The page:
Solid fruit beats juice: Why you should forget about juice fasting!
written by Robin Dören
It's almost that time again: the summer months are just around the corner and the supermarkets are slowly filling up with fresh fruit and vegetables again. Smoothies and juices are also at the top of the menu for many people.
Today, however, I'll tell you why eating whole fruits has been proven to have many more benefits for your health than drinking juices or smoothies (but you still don't have to give them up).
Does a juicer make sense?
Juice fasting, anyone? You've probably heard of various juice and smoothie cures or seen the ultra-expensive juicers on Instagram that are being sold on every corner.
They are advertised as “slow juicers” in order not to destroy the valuable components of the juice. Juice fasting and detox cleanses are all the rage. But: Your beloved celery juice has far fewer advantages compared to its solid form.
I used to work in a smoothie and juice stand while studying and saw how much fruit it took to fill a glass with the juicer. Juicing will not only make you poor in the long run but is also quite a waste from a health perspective. That's why today I'm giving you a real biohacking tip that is as simple as it is cheap:
Eat normal fruit in its normal form.
In this article I'll show you why solid fruit beats any juice or smoothie by far.
The incretin effect simply explained: importance for insulin production and blood sugar levels
Research on this topic was sparked by the so-called incretin effect. This shows that intravenous glucose administration directly into the blood does not cause insulin levels to rise as much as oral administration. This means that your blood sugar levels rise less when the glucose is absorbed through the mouth and intestines. This is due to special intestinal hormones, especially glucagon-like peptide-1 , or GLP-1 for short.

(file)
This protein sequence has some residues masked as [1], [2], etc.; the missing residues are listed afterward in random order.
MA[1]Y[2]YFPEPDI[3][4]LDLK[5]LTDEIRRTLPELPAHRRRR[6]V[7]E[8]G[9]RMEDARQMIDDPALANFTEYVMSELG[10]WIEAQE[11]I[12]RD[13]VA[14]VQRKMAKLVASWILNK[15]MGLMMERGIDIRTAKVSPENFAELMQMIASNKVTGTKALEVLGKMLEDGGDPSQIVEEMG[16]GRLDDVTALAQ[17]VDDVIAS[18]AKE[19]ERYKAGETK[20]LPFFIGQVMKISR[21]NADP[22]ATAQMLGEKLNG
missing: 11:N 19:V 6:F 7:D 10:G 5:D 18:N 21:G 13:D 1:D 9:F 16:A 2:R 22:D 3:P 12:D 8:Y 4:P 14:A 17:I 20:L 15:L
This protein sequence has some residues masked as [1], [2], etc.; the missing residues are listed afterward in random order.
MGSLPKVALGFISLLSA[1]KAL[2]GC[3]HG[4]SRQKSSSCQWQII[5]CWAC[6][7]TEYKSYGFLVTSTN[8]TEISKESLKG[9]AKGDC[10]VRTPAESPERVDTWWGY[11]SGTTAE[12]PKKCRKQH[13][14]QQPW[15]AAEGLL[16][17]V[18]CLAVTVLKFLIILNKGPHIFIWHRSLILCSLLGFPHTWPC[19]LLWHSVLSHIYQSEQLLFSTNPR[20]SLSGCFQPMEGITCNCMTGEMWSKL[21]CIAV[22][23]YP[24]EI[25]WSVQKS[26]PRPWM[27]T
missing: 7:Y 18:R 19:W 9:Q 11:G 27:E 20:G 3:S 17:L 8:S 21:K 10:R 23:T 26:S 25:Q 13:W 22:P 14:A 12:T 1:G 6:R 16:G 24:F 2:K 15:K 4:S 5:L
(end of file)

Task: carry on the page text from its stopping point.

Simply chewing and stimulating saliva sends signals to the intestines that stimulate the release of the GLP-1 hormone.
What does GLP-1 do?
We already know GLP-1 from our article about glycine . GLP-1 (Glucagon-like Peptide 1) is a hormone that plays an important role in regulating blood sugar levels and metabolism in the body. It is produced in the intestines and released into the bloodstream in response to food intake. GLP-1 stimulates the release of insulin from the pancreas, which helps lower blood sugar levels. It also slows gastric emptying, which helps reduce appetite and promotes satiety.
GLP-1 also has other positive effects on the body, such as promoting the growth and survival of pancreatic beta cells (which produce insulin), improving glucose tolerance, and reducing inflammation in the body. GLP-1 is the target of pharmacological interventions in the treatment of type 2 diabetes, and drugs that mimic or enhance its effects have been developed and are used clinically to treat diabetes.
And here we are back in modern society:
Medications are administered that are designed to mimic a completely natural process in the body so that the patient can continue the lifestyle that previously gave them diabetes. It can be as simple as biting into a piece of fruit instead of drinking liters of pasteurized fruit juice.
I observe a similar phenomenon in my father, who is no longer supposed to eat kale due to various blood thinning medications. Because it further thins the blood . Numerous health benefits are foregone here. I realize that I am exaggerating this a bit and that you cannot adjust kale as finely as medication. Still, this should make you think!
Solid fruit beats juiceIn 2021, the Journal of Diabetes Investigation, a bimonthly peer-reviewed medical journal dedicated to the study of diabetes, published a study that took a closer look at the effects of solid fruit. The following diagram can be found there:
On the left side of the diagram you can see all sorts of benefits of solid fruit:
- More important fiber such as pectin
- A positive effect on the intestinal flora
- a lower fructose intake
- better saturation
- improved insulin sensitivity
On the right, however, you can only see one advantage of consuming juice: the flavonoids they contain and their antioxidant effect.